Nazi Salutes End In Arrests For Chinese Tourists In Berlin

Two Chinese tourists were arrested outside Berlin’s Reichstag building after making Nazi salutes.

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Two Chinese tourists posing for cell phone pictures in front of the Reichstag, Germany’s parliament building, wound up under arrest Saturday for making the Heil Hitler gesture, according to multiple media reports citing German police.

The two men, ages 36 and 49, have been released after each posting close to $600 bail.

Hate speech and symbols are largely verboten today in Germany. The Nazis, who ruled between 1933 and 1945, used such methods to help whip up support, allowing millions of Jews and other minorities to be systemically slaughtered.

After World War II, the Nazi party was banned and strict rules against hate speech and symbols were designed to protect vulnerable people.

On Saturday, the Chinese men were charged under Germany’s criminal code prohibiting the “use of symbols of unconstitutional organizations,” including “flags, insignia, uniforms, slogans and forms of greeting.”

Breaking the law is punishable by fine or up to three years in prison.

The Reichstag holds powerful significance to Germans. It burned down in 1933; the Nazis blamed communists and exploited the blaze to increase the police state and restrict freedoms of speech, press and assembly throughout the country. The Reichstag was rebuilt after the war.

The New York Timesreports Germany has seen a surge of Chinese tourists in recent years, after the European Union was approved as a travel destination. Approximately 2 million Chinese visitors come to Germany each year. And while Germans are familiar with the legacy of World War II and the laws forbidding Nazi gestures, it is less certain that foreign tourists are aware of the rules.

A police spokeswoman told The Times, she didn’t know whether the tourists were still in Germany.

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Venezuelan Leaders Say They Squashed Attempted Uprising At Military Base

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Questions about the Venezuelan army’s support for President Nicolás Maduro are gaining urgency, after a video posted to social media showed a group of armed men in military uniform claiming to be staging a rebellion against a “murderous tyranny” Sunday.

El Pais reports some men attacked the Fuerte Paramacay military base in the northern city of Valencia and were able to make off with weapons, while forces loyal to Maduro used megaphones to urge the rebels to lay down arms.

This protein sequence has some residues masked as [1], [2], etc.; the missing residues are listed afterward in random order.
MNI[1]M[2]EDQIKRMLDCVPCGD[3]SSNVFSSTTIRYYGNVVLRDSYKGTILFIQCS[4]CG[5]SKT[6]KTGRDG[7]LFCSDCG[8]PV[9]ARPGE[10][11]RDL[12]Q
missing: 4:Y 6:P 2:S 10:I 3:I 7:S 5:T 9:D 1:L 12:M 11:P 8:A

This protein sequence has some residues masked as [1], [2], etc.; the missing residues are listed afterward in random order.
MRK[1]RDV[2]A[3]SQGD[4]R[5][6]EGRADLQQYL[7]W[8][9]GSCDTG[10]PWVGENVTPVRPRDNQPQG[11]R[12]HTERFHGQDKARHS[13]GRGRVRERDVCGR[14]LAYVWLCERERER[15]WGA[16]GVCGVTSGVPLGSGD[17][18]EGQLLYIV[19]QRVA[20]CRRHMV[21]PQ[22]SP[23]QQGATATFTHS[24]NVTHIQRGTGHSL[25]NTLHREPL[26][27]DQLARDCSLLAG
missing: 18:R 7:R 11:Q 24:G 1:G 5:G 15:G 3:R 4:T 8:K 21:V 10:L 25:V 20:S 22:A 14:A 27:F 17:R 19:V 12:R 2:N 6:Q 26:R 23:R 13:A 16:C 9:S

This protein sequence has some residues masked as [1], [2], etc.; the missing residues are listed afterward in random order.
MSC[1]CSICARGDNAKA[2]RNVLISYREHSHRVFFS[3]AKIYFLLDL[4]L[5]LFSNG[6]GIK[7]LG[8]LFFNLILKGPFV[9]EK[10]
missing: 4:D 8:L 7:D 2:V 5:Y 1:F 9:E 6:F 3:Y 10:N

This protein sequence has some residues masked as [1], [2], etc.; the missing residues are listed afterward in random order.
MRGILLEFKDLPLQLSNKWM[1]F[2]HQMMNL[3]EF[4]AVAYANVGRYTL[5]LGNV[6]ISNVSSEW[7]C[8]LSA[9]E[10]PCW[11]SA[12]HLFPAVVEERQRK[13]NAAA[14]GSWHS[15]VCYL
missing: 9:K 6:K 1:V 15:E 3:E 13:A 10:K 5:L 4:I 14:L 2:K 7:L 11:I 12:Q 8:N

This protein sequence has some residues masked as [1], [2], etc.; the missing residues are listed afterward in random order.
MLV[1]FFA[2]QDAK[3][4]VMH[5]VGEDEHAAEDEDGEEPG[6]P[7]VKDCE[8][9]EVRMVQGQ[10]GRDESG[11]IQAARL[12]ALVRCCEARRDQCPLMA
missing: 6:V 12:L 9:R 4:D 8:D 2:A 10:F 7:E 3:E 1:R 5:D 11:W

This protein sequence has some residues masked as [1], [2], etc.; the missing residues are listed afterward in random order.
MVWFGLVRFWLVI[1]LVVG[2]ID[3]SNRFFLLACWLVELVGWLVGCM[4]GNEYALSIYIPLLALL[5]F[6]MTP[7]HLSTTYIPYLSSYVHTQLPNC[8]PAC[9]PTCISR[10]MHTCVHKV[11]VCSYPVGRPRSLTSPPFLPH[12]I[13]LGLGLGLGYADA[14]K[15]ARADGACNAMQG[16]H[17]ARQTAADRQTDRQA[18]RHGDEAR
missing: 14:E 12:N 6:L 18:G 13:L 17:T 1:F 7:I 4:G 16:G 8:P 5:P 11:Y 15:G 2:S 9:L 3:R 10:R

But the counter punch was swift.

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Jesús Suárez Chourio, Commander of Venezuela’s Army said in a video from the base, “we found a paramilitary group who took advantage of the current situation and assaulted us. But immediately, they were repelled. They were defeated.”

At least one person died and another was injured in the attack, says El Pais.

On Twitter, Diosdado Cabello, the number two in the ruling socialist party labelled the incident a “terrorist attack” and tweeted that the situation was under control.

Seven people have been captured, according to Remigio Ceballos, a commanding chief of the armed forces.

Of the video calling for an uprising, NPR’s Philip Reeves reports, “the footage shows a man identifying himself as a captain demanding a transitional government and the restoration of constitutional order.”

The man says his name is Juan Caguaripano and is clear to point out that the group is not waging a coup.

The Associated Press reports Caguaripano has a history of rebellion:

“In 2014, while a captain in the national guard and amid a previous wave of anti-government unrest, he released a 12-minute video denouncing Maduro. He later reportedly sought exile after a military tribunal ordered his arrest, appearing in an interview on CNN en Espanol to draw attention to dissatisfaction within the ranks over Venezuela’s demise.

“He returned to Venezuela to lead Sunday’s uprising, said Giomar Flores, a mutinous naval officer who said he is a spokesman for the group from Bogota, Colombia.”

In a country that has been rocked by turmoil for months, NPR’s Reeves urged caution in weighing competing claims around the supposed uprising.

“There is a very intense propaganda war going on in Venezuela at this time,” reports Reeves.

Amid a collapsing economy and food shortages, anti-Maduro protests have been a near constant in Venezuela since April.

More than 100 people have died in clashes between security forces, and protesters and more than 500 people have been detained, reports the AP.

But with last week’s vote to create a constituent assembly, which critics labeled a sham governing body to consolidate Maduro’s power, the crisis has been escalating.

Two days after the vote, Venezuelan security agents arrested two main opposition leaders in midnight raids, making good on Maduro’s vow to crack down on dissent.

And on Saturday, when the newly-elected assembly held its first session, it voted to oust a chief prosecutor and major Maduro critic.

Javier Giribet-Vargas contributed to this report.